- Publish Date
- Wednesday, 8 September 2021, 8:27AM
The producers of the first and only authorized Led Zeppelin documentary, Becoming Led Zeppelin, have revealed a trailer for the film, following its first screening this past weekend at the Venice Film Festival.
Becoming Led Zeppelin premiered just days before the 53rd anniversary of the band's first ever live performance. It is the only documentary about the iconic band in which the surviving members have participated. Director Bernard MacMahon touted it this summer as a film "no one thought could be made."
You can check out the teaser via the player above!
In typical Zep fashion, the clip doesn't give away much about the film. But it does show off some of the beautiful restored footage of the band from its early years.
Guitarist Jimmy Page represented Led Zeppelin at the film's premiere and offered some details on what fans can expect when they are finally able to screen Becoming Led Zeppelin themselves.
When asked why Led Zeppelin waited until now to make a documentary, Page replied that the band had been pitched many angles over the years, but most directors wanted to concentrate on "anything but the music" with their treatment.
Becoming Led Zeppelin focuses on the most important part of Led Zeppelin's legacy, he said.
"It's everything about the music and what would make the music tick," Page explained. "And it's complete versions of songs, not just a little sample and then talking heads. This is something in a totally different genre."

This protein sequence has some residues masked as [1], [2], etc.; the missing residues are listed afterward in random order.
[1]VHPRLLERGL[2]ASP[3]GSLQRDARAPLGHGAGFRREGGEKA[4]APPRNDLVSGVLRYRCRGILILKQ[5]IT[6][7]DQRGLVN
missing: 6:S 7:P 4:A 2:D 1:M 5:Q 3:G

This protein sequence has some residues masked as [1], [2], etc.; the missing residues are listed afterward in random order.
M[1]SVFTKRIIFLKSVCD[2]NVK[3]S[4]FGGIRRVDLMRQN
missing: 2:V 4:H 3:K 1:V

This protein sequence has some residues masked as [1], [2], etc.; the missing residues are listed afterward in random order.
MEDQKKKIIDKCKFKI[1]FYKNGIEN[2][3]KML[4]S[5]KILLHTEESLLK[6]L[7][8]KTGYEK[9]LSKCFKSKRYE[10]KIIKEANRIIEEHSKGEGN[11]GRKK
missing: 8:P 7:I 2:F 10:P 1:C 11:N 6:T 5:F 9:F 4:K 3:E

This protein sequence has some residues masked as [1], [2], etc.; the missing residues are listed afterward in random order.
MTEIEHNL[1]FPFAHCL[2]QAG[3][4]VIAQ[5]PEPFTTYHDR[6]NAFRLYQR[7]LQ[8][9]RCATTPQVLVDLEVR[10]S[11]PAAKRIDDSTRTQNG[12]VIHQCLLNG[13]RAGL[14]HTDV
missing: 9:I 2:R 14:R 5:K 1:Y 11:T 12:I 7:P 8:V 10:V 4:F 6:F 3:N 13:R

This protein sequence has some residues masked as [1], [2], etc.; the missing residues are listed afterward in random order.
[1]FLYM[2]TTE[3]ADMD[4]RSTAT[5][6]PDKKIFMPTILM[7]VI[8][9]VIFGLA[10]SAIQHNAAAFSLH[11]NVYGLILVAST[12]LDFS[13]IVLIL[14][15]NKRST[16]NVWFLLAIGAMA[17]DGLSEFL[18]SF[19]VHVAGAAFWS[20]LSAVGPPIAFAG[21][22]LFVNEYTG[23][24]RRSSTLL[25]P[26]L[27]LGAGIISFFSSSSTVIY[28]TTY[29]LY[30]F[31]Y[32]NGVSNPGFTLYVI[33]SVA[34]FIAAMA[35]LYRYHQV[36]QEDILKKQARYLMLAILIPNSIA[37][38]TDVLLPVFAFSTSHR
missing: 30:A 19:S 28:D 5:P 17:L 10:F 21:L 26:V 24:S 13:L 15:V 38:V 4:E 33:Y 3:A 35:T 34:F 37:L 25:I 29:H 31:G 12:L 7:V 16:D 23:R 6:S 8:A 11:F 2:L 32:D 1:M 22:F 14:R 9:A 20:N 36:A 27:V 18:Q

The film explores how the four members' disparate backgrounds came together to create "an explosion" of creativity and music.
"[T]he momentum was absolutely — I was going a million miles an hour. That's what they've managed to capture," Page said. "...And, for me, because it was so accurate and researched so deep, I thought, 'They've really done it. They really understand what it was about.'"
Beyond the never-before-seen archival photos and restored video footage, Becoming Led Zeppelin features state-of-the-art audio transfers of the band's music and the music of those who shaped its sound. There's also a long-lost interview with late-drummer John Bonham that was discovered in Australia in an archive of 30,000 unlabelled recordings.
"The thing about John is that he is living in this film," Page said.
More details, and a worldwide release date, are expected later this year.